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Erysipelas
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Erysipelas is a bacterial infection of the skin and subcutaneous tissue, usually involving the face, ears and lower legs. It is characterized by well demarcated areas of redness, heat, pain, and swelling and may be associated with constitution symptoms including fever, chills, headache, joint pain, and back pain.

Predisposing factors of erysipelas are operative wounds, scrapes, or abrasions of the skin. The onset is usually abrupt with high fever, chills, and weakness. Over the next 24- 48 hours a red shiny plaque forms usually proximal to the area of entry into the skin. A dermatologist can usually make a diagnosis by examining the patient but sometimes other tests including bacterial skin culture, white blood cell count and blood cultures may be needed.

In adults, Group A streptococcal bacterial infection is the most common cause and in children Hemophilus influenza bacterial infection is the most common cause. Treatment for adults is with antibiotics usually a penicillinase – resistant penicillin, cephalosporin, or erythromycin IV or oral depending on the sensitivity. For children less than 3 years old prompt treatment with IV cephalosporins i.e. ceftriaxone is indicated.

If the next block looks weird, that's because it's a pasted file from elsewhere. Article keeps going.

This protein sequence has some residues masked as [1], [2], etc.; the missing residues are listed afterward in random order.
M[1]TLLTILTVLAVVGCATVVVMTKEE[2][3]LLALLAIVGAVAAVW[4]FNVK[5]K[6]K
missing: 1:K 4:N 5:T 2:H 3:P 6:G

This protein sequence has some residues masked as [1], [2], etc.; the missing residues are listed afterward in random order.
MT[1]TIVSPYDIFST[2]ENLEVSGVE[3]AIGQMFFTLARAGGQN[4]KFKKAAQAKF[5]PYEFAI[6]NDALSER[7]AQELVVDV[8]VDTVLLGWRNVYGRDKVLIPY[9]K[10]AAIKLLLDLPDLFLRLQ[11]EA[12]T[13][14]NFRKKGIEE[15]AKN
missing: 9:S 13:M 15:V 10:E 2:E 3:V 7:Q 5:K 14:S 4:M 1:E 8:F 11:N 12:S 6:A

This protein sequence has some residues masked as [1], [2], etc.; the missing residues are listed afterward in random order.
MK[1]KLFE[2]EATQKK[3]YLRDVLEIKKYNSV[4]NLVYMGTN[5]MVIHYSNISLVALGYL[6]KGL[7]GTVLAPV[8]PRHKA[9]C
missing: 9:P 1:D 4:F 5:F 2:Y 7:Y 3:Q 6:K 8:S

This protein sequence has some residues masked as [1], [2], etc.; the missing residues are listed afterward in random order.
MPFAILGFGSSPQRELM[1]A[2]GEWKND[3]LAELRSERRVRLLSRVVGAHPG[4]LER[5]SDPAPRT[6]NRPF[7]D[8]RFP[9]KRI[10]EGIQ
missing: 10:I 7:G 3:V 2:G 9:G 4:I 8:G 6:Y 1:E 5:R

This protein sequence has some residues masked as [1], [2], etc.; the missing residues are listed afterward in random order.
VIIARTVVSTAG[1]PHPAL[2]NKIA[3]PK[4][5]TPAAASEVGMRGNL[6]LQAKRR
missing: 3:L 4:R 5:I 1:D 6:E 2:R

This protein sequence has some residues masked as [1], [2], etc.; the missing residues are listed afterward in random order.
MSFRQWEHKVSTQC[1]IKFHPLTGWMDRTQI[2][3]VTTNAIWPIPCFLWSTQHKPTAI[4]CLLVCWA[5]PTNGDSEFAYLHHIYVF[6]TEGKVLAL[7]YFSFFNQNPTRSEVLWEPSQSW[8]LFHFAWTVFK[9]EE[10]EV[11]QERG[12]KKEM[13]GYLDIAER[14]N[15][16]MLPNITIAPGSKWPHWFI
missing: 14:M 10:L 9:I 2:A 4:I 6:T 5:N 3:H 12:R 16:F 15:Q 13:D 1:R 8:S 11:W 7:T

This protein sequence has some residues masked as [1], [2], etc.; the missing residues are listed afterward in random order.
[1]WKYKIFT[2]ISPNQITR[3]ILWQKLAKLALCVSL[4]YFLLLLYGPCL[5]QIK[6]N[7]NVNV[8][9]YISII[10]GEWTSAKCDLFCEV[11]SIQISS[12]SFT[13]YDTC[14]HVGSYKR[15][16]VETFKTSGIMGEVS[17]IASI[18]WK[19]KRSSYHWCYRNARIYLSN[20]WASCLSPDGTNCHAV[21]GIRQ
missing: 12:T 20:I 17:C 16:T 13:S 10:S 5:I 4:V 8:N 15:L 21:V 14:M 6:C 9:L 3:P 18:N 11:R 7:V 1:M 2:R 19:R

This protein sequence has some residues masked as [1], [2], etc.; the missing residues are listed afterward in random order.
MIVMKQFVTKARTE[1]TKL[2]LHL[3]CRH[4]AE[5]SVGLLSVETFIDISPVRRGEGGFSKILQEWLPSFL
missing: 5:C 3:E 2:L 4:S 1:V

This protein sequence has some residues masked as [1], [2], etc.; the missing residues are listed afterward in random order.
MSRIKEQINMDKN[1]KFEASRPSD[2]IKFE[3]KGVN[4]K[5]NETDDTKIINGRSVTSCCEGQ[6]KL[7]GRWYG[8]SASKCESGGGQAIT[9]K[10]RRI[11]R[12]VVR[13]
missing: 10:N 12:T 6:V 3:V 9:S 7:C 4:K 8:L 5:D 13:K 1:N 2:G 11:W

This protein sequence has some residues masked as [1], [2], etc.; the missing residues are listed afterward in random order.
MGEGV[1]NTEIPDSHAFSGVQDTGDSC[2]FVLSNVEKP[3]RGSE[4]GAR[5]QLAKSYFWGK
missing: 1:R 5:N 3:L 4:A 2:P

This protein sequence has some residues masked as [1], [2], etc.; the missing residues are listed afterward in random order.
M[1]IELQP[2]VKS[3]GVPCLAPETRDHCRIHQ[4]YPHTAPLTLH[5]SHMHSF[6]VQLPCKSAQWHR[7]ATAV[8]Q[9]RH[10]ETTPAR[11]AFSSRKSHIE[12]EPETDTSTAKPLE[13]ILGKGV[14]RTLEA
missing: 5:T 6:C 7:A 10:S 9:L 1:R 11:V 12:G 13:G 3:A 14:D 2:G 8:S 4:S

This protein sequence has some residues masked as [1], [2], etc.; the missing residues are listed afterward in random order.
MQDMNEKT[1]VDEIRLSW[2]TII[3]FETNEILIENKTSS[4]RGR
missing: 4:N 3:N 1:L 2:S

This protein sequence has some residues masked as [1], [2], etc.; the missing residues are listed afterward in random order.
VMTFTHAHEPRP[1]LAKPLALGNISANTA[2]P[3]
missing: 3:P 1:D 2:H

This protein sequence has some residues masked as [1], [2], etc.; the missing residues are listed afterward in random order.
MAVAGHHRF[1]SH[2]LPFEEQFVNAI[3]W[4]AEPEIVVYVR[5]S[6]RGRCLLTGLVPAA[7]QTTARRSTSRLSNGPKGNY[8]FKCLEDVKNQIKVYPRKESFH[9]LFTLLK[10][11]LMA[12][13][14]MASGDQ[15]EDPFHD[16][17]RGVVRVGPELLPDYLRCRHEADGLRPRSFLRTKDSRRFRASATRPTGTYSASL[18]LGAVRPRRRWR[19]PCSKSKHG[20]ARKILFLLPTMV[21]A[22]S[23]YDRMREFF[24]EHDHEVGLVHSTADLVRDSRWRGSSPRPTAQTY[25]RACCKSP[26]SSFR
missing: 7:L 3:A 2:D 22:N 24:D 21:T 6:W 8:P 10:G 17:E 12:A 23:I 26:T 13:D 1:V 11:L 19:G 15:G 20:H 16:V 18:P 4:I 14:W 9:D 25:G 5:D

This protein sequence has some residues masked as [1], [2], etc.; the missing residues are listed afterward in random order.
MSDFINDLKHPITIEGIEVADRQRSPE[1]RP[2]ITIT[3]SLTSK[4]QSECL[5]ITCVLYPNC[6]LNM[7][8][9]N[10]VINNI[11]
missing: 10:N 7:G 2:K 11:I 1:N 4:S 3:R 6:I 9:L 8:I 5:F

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The medical information provided in this site is for educational purposes only and is the property of the American Osteopathic College of Dermatology. It is not intended nor implied to be a substitute for professional medical advice and shall not create a physician - patient relationship. If you have a specific question or concern about a skin lesion or disease, please consult a dermatologist. Any use, re-creation, dissemination, forwarding or copying of this information is strictly prohibited unless expressed written permission is given by the American Osteopathic College of Dermatology.

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